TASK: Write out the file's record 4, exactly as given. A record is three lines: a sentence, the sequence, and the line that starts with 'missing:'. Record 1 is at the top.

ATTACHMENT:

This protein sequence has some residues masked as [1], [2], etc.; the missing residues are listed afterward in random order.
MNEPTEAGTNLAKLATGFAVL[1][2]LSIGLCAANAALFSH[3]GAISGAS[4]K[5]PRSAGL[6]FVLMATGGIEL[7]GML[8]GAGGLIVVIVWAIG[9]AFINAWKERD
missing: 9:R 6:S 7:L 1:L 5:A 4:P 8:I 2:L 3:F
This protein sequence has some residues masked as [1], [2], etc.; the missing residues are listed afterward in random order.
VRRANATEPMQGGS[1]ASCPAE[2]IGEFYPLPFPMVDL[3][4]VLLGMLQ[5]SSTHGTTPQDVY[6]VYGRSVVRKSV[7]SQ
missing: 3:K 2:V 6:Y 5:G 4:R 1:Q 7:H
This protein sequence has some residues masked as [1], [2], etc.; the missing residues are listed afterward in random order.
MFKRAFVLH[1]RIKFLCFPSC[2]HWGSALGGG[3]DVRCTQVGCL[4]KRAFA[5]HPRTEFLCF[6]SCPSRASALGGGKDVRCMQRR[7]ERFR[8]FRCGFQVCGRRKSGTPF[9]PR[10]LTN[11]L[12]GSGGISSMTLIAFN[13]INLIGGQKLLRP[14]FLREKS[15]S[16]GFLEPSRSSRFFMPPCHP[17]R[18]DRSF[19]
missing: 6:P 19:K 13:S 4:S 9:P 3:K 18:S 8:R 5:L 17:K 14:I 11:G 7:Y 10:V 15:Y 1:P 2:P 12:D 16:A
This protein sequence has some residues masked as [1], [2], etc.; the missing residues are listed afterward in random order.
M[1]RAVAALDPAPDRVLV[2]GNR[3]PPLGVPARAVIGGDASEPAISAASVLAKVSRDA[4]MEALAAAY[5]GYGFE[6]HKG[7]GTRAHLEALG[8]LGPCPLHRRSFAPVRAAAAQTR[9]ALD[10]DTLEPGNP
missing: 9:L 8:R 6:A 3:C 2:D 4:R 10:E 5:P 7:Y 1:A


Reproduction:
This protein sequence has some residues masked as [1], [2], etc.; the missing residues are listed afterward in random order.
M[1]RAVAALDPAPDRVLV[2]GNR[3]PPLGVPARAVIGGDASEPAISAASVLAKVSRDA[4]MEALAAAY[5]GYGFE[6]HKG[7]GTRAHLEALG[8]LGPCPLHRRSFAPVRAAAAQTR[9]ALD[10]DTLEPGNP
missing: 9:L 8:R 6:A 3:C 2:D 4:R 10:E 5:P 7:Y 1:A